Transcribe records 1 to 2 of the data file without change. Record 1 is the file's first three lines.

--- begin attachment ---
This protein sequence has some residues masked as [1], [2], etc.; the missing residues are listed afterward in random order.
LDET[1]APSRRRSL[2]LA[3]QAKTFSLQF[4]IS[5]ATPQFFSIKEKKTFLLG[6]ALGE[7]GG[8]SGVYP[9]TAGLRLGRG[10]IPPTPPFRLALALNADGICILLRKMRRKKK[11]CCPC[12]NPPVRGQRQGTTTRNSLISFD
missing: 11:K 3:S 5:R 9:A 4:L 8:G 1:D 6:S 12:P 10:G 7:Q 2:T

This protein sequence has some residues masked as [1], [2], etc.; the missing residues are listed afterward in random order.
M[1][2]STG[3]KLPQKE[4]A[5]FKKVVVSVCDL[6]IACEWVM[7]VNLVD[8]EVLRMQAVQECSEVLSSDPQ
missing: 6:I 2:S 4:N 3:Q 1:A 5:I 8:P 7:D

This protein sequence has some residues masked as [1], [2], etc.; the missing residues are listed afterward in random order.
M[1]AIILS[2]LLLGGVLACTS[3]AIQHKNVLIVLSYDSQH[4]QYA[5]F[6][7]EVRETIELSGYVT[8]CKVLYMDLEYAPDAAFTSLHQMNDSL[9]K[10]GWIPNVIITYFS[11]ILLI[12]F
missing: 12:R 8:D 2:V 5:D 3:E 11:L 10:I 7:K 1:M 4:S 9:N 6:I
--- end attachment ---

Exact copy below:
This protein sequence has some residues masked as [1], [2], etc.; the missing residues are listed afterward in random order.
LDET[1]APSRRRSL[2]LA[3]QAKTFSLQF[4]IS[5]ATPQFFSIKEKKTFLLG[6]ALGE[7]GG[8]SGVYP[9]TAGLRLGRG[10]IPPTPPFRLALALNADGICILLRKMRRKKK[11]CCPC[12]NPPVRGQRQGTTTRNSLISFD
missing: 11:K 3:S 5:R 9:A 4:L 8:G 1:D 6:S 12:P 10:G 7:Q 2:T

This protein sequence has some residues masked as [1], [2], etc.; the missing residues are listed afterward in random order.
M[1][2]STG[3]KLPQKE[4]A[5]FKKVVVSVCDL[6]IACEWVM[7]VNLVD[8]EVLRMQAVQECSEVLSSDPQ
missing: 6:I 2:S 4:N 3:Q 1:A 5:I 8:P 7:D